Confession time. I have lived 26 years of my life terrified to use yeast.
Ok, probably not the full 26 years. I doubt I was born with an intense intimidation around yeast, but for all my cooking years I have avoided it.
Until this Spring. I finally took the plunge, guys. And guess what happened…
It was super easy. Like crazy super easy. Time consuming, definitely – I’m not used to waiting for things to rise and then waiting for them to rise again, but the yeast itself was nothing to fear!
And guess what else I tried for the first time? A recipe I found on Pinterest. All this pinning, but not one attempt to make any of it. Plenty of good intentions, but I just never got there.
So for all you yeast-fearing, Pinterest-recipe-binge-pinning people out there, take heart. Those fears can be faced. Sometimes simultaneously.
Ingredients (recipe adapted from Food and Wine):
For the dough:
- 1 cup milk – I used skim and it worked great
- 2/3 cup sugar
- 1 1/2 tablespoons active dry yeast
- 1 stick unsalted butter, softened
- 2 large eggs
- 1/2 teaspoon fine sea salt
- 4 1/4 cups all-purpose flour, plus more for dusting
For the raspberry filling:
- One package frozen raspberries, not thawed
- 1/4 cup plus 2 tablespoons sugar
- 1 teaspoon cornstarch
For the glaze:
- 3/4 cup confectioners’ sugar
- 3 tablespoons unsalted butter, melted
- 1 1/2 tablespoons heavy cream
1. In a small saucepan, warm the milk over moderately low heat until it’s 95° – or just steaming, you should be able to touch the milk without seriously burning yourself, but please be careful! Pour the warm milk into your mixing bowl and stir in the sugar and yeast. Cover it with a towel and let stand until the yeast is foamy, about 5 minutes. If you don’t get foam, it means your yeast is dead and you need to start again, but better now than 4 steps in, right?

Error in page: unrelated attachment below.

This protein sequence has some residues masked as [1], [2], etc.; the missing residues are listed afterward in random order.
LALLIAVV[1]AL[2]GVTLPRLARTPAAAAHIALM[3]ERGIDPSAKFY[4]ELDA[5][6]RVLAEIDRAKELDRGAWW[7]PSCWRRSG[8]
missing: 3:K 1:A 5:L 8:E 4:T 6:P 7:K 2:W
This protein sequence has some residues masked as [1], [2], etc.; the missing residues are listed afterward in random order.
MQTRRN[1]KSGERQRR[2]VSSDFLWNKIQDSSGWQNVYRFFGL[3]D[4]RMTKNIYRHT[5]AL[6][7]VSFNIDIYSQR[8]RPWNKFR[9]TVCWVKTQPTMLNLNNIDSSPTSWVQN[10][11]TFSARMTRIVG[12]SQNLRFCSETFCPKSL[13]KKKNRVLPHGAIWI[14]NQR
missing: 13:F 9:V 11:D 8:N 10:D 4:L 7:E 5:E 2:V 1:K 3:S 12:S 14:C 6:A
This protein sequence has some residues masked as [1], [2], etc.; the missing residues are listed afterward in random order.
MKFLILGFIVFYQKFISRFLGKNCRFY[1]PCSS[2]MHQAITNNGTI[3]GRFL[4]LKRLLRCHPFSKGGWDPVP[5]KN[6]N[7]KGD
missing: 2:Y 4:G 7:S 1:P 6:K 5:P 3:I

2. Add the softened butter, eggs, and sea salt to the yeast mixture. Pop a dough hook on your mixer, and add the flour, beating at medium speed until a soft dough forms, about 3 minutes. Increase the speed to medium-high and beat until the dough is soft and supple, about 10 minutes longer.
3. Scrape the dough out onto a lightly floured surface and knead it with your hands 2 or 3 times. Form the dough into a ball and transfer it to a lightly buttered bowl. Cover the dough with plastic wrap and let stand in a warm place until doubled in bulk, 1 to 2 hours.
4. Line the bottom of a 9-by-13-inch baking pan with parchment paper, allowing the paper to extend up the short sides. Butter the paper and sides of the pan. Turn the dough out onto a lightly floured work surface and, using a rolling pin, roll it into a 10-by-24-inch rectangle. It’s actually easier on yourself if you do measure and shoot for your best rectangle.
5. In a medium bowl, toss the frozen raspberries with the sugar and cornstarch. Spread the raspberry filling evenly over the dough. Tightly roll up the dough to form a 24-inch-long log. Working quickly, and using a serrated knife, cut the log into quarters. Cut each quarter into 4 slices and arrange them in the baking pan, cut sides up. Scrape any berries and juice from the work surface into the baking pan between the rolls.
6. This is where you get to choose your own adventure. If you’re baking them now, cover the rolls and let them rise in a warm place until they are puffy and have filled the baking pan, about 2 hours. If you’re doing these the night before, put them in the refrigerator and let them rise overnight. The cooler temp will slow the rising process.
7. Preheat the oven to 425°. If you put your rolls in the fridge over night, make sure they warm up to room temp before you put them in the oven – otherwise your baking might not turn out even. Bake the rolls for about 25 minutes, until they are golden and the berries are bubbling. Transfer the pan to a rack to cool for 30 minutes.
8. In a small bowl, whisk the confectioners’ sugar with the butter and heavy cream until the glaze is thick and spreadable.
9. Invert the rolls onto the rack and peel off the parchment paper. Invert the rolls onto a platter. Dollop glaze over each roll and spread with an offset spatula. Serve warm or at room temperature.